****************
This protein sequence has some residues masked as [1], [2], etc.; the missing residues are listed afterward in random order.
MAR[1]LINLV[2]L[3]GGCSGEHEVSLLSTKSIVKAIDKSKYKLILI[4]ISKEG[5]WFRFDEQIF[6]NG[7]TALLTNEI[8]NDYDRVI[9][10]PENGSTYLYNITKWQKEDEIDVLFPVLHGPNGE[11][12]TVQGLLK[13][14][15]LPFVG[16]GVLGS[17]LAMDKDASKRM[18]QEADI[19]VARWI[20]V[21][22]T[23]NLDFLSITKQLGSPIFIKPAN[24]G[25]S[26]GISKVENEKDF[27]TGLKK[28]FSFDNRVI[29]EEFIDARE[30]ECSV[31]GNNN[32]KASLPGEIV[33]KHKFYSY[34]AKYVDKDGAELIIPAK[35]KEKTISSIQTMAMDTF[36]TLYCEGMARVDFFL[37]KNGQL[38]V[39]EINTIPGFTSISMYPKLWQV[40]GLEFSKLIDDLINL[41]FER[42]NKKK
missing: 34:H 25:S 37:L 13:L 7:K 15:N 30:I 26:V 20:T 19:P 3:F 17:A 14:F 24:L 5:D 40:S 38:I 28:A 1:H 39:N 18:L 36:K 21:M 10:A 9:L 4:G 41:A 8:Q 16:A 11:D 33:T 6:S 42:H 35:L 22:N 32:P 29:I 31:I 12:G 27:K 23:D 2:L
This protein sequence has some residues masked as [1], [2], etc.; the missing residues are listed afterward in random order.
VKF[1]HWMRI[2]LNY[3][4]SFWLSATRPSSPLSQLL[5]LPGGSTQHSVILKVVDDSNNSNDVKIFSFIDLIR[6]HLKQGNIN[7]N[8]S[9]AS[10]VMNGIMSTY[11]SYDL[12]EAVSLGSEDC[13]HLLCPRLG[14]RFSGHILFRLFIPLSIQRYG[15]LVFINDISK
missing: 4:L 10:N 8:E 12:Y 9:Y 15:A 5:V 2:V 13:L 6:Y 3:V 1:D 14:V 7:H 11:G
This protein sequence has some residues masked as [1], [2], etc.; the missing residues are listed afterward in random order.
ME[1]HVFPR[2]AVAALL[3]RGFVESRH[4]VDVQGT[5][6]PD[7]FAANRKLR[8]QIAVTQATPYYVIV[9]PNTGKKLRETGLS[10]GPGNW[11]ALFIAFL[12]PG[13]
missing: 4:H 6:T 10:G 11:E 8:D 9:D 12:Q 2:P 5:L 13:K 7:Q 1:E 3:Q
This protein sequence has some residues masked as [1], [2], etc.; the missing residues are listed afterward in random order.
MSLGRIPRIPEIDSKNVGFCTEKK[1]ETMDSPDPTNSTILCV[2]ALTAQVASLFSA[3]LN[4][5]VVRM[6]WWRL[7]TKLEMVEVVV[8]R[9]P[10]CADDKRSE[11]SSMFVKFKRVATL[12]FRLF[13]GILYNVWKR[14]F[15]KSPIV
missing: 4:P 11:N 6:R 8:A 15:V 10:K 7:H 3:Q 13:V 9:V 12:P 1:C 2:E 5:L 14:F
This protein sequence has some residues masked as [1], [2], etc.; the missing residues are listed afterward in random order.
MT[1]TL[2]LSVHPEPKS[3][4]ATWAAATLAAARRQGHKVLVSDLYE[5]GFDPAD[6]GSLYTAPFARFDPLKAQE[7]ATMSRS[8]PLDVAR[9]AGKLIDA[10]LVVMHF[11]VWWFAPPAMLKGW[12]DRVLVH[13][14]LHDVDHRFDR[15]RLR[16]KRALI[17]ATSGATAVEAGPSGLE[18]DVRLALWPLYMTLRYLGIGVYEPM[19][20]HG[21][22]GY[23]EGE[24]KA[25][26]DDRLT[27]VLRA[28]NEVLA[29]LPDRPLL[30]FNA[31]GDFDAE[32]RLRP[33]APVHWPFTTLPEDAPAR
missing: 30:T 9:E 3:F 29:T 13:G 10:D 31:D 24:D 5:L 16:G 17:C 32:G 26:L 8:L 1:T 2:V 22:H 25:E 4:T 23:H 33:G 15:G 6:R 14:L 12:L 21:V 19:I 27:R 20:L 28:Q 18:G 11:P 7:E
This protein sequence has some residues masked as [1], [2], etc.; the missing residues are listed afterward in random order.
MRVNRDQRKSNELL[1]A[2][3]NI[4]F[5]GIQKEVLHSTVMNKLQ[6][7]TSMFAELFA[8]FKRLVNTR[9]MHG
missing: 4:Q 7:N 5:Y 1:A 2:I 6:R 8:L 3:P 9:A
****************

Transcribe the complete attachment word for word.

This protein sequence has some residues masked as [1], [2], etc.; the missing residues are listed afterward in random order.
MAR[1]LINLV[2]L[3]GGCSGEHEVSLLSTKSIVKAIDKSKYKLILI[4]ISKEG[5]WFRFDEQIF[6]NG[7]TALLTNEI[8]NDYDRVI[9][10]PENGSTYLYNITKWQKEDEIDVLFPVLHGPNGE[11][12]TVQGLLK[13][14][15]LPFVG[16]GVLGS[17]LAMDKDASKRM[18]QEADI[19]VARWI[20]V[21][22]T[23]NLDFLSITKQLGSPIFIKPAN[24]G[25]S[26]GISKVENEKDF[27]TGLKK[28]FSFDNRVI[29]EEFIDARE[30]ECSV[31]GNNN[32]KASLPGEIV[33]KHKFYSY[34]AKYVDKDGAELIIPAK[35]KEKTISSIQTMAMDTF[36]TLYCEGMARVDFFL[37]KNGQL[38]V[39]EINTIPGFTSISMYPKLWQV[40]GLEFSKLIDDLINL[41]FER[42]NKKK
missing: 34:H 25:S 37:L 13:L 7:K 15:N 30:I 26:V 20:T 19:P 3:F 17:A 14:F 24:L 5:D 40:S 38:I 28:A 1:H 39:N 18:L 36:K 21:M 10:A 9:L 4:G 41:A 8:Q 16:A 11:D 33:T 6:S 42:H 35:L 22:N 32:P 29:I 31:I 12:G 27:K 23:D 2:L
This protein sequence has some residues masked as [1], [2], etc.; the missing residues are listed afterward in random order.
VKF[1]HWMRI[2]LNY[3][4]SFWLSATRPSSPLSQLL[5]LPGGSTQHSVILKVVDDSNNSNDVKIFSFIDLIR[6]HLKQGNIN[7]N[8]S[9]AS[10]VMNGIMSTY[11]SYDL[12]EAVSLGSEDC[13]HLLCPRLG[14]RFSGHILFRLFIPLSIQRYG[15]LVFINDISK
missing: 4:L 10:N 8:E 12:Y 9:Y 15:A 5:V 2:V 13:L 6:Y 3:V 1:D 14:V 7:H 11:G
This protein sequence has some residues masked as [1], [2], etc.; the missing residues are listed afterward in random order.
ME[1]HVFPR[2]AVAALL[3]RGFVESRH[4]VDVQGT[5][6]PD[7]FAANRKLR[8]QIAVTQATPYYVIV[9]PNTGKKLRETGLS[10]GPGNW[11]ALFIAFL[12]PG[13]
missing: 4:H 6:T 10:G 11:E 8:D 9:D 12:Q 2:P 5:L 13:K 7:Q 1:E 3:Q
This protein sequence has some residues masked as [1], [2], etc.; the missing residues are listed afterward in random order.
MSLGRIPRIPEIDSKNVGFCTEKK[1]ETMDSPDPTNSTILCV[2]ALTAQVASLFSA[3]LN[4][5]VVRM[6]WWRL[7]TKLEMVEVVV[8]R[9]P[10]CADDKRSE[11]SSMFVKFKRVATL[12]FRLF[13]GILYNVWKR[14]F[15]KSPIV
missing: 4:P 11:N 6:R 8:A 15:V 10:K 7:H 3:Q 13:V 9:V 12:P 1:C 2:E 5:L 14:F
This protein sequence has some residues masked as [1], [2], etc.; the missing residues are listed afterward in random order.
MT[1]TL[2]LSVHPEPKS[3][4]ATWAAATLAAARRQGHKVLVSDLYE[5]GFDPAD[6]GSLYTAPFARFDPLKAQE[7]ATMSRS[8]PLDVAR[9]AGKLIDA[10]LVVMHF[11]VWWFAPPAMLKGW[12]DRVLVH[13][14]LHDVDHRFDR[15]RLR[16]KRALI[17]ATSGATAVEAGPSGLE[18]DVRLALWPLYMTLRYLGIGVYEPM[19][20]HG[21][22]GY[23]EGE[24]KA[25][26]DDRLT[27]VLRA[28]NEVLA[29]LPDRPLL[30]FNA[31]GDFDAE[32]RLRP[33]APVHWPFTTLPEDAPAR
missing: 30:T 9:E 3:F 29:T 13:G 10:D 31:D 24:D 5:L 16:G 17:C 32:G 26:L 8:L 1:T 2:V 22:H 25:E 4:T 23:H 33:G 15:G 6:R 14:L 12:L 21:V 19:I 27:R 20:L 28:Q 18:G 11:P 7:E
This protein sequence has some residues masked as [1], [2], etc.; the missing residues are listed afterward in random order.
MRVNRDQRKSNELL[1]A[2][3]NI[4]F[5]GIQKEVLHSTVMNKLQ[6][7]TSMFAELFA[8]FKRLVNTR[9]MHG
missing: 4:Q 7:N 5:Y 1:A 2:I 6:R 8:L 3:P 9:A